Some questions about Private Name Objects

Kevin Smith khs4473 at
Thu Sep 13 08:37:56 PDT 2012

> It all start because of a fundamental missing piece in the language that
> is the ability to add a private property to an object. Not socially private
> as per the _field convention. I mean actually private, enforced by the
> runtime.

I've been pondering this for a while now, and I think I've figured out
what's bothering me...

I think privately named fields are a great addition to the language:

    let privateThing = new Symbol(); // Or whatever the API is...

    class X {
      constructor() { this[privateThing] = "something"; }

This is good.

However (imagining that we have Allen's private name syntax):

    let privateThing = new Symbol(); // Or whatever the API is...

    class X {
      @privateThing() { console.log("I'm private!"); }

This is not, because now class X is (probably unintentionally) un-mixable,
for the reasons stated previously.  As we said before, we could use a
unique name here, but the distinction between private and unique names is
very subtle and probably easy to miss.

We are conflating the privacy solution with the name-conflict solution.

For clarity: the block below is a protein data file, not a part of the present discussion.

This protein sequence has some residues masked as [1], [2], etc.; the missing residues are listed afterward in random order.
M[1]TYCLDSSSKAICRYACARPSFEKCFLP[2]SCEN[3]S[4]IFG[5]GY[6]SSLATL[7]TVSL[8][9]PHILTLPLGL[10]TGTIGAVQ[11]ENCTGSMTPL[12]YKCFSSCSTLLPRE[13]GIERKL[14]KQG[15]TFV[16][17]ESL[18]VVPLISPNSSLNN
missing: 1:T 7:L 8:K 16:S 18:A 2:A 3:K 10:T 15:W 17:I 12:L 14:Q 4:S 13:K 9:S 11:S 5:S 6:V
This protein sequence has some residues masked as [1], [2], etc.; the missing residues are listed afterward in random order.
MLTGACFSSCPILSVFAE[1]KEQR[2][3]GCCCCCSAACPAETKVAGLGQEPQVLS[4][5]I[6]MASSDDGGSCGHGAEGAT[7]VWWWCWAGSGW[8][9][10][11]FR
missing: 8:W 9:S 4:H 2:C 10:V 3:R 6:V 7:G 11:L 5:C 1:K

Since each solution has different and subtle runtime implications, there
should be a clear and distinct way for the user to select between them.

I argue that the current proposal does not make a sufficient distinction
between private and unique names to lead the user to the correct choice.

If that is a problem, then what are the options?

1) Is method name-collision a practical problem, or just a theoretical
problem?  If it's just a theoretical problem, then we don't need unique
names, and in teaching the language we can simply guide users away from
trying to create "private methods".  In fact, without supporting syntax
it's unlikely that users would even bother trying to create them in the
first place.

(This would mean that the iterator hook would need to be called simply

2) Provide two distinct constructors for private and unique names, and
provide supporting method syntax ONLY to unique names.  This will ensure
that private names are not incorrectly used as prototype method names.

(If unique names are provided, then there will have to be some supporting
method syntax, as Allen has suggested.)

I currently lean toward option 1.

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